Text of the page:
As a host, he gathered an astonishing group of artists and intellectuals who met to chat or take supper in his bookshop in St. Paul's Churchyard, where, according to Leslie Chard (BPNY, 1975) they ate "boiled cod, veal, vegetables, rice pudding, and wine under the brooding image of ... 'The Nightmare'" painted by Henry Fuseli. Gathering regularly at Johnson's were Fuseli, the Catholic Biblical scholar Alexander Geddes, John Horne Tooke, the philologist and radical organizer, the religious controversialist Gilbert Wakefield, and Mary Wollstonecraft. Sometime members included William Blake, Thomas Paine, and later in the 1790s. William Godwin. As the papers presented on the panel and published in this issue of TWC indicate. Johnson's network was extensive and intricate. While his London shop was a site of cultural production, his network moved out from the capital through ever widening connections. Johnson came from Liverpool, and early on in his career he published such works from his home town as John Newton's account of his life aboard a slave ship and W. Everard's treatise on Mercantile Book-Keeping. He remained in contact with such Liverpuddlians as William Roscoe, cofounder of the Liverpool Society of Encouragement of the Arts, Painting and Design and long at the center of Liverpool's intellectual life, even into the 1820s when Felicia Hemans was a part of his group, as Nanora Sweet has shown.
Raised a Particular Baptist, Johnson became attached to the Unitarians, including Joseph Priestley, the scientist and theologian, who linked Johnson to Warrington Academy, bringing into Johnson's orbit John Aikin and his daughter, Anna Laetitia Barbauld, and John Howard the prison reformer, among others. Priestley also joined the Lunar Society of Birmingham where he would meet Josiah Wedgwood, Mathew Boulton, James Watt, Erasmus Darwin, and Richard Lovell Edgeworth. These friendships helped Johnson establish his contacts with midlands dissenters, scientists, and radical thinkers as well as industrial innovators such as Wedgwood, with Johnson publishing Thomas Bentley's A View of the Advantages of Inland Navigations (1765), a project. Wedgwood supported. Johnson printed works from the Lunar Society. Darwin and Edgeworth's daughter Maria among his most successful authors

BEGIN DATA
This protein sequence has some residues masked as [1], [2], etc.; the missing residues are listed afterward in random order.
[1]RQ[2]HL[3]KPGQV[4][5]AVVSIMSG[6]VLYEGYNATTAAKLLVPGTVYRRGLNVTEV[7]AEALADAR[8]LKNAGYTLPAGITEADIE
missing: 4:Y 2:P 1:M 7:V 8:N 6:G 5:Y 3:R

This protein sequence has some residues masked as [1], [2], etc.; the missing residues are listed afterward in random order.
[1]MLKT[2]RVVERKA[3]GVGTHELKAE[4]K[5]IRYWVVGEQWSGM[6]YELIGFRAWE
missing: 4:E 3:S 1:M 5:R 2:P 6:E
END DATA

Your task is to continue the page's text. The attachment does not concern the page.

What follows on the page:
Johnson also had extensive foreign connections: in America, Benjamin Franklin, and, as Angela Esterhammer has shown, in German and France serving as a key publisher of Goethe and Schiller, Lavoisier and Lavater, Johnson issued important journals of the period, centrally the Analytic Review, taken up here by Susan Oliver, but he also helped Priestley with his Theological Repository, co-published The Monthly Magazine produced by Aikin, Barbauld, Mary Hays and others, and issued a medical magazine. As Nicholas Roe has shown, medical circles had important links to radical thought, and John Hunter was another fixture of the Johnson circle, appearing as Jack Tearguts in Blake's satire on this intellectual milieu. An Island in the Moon.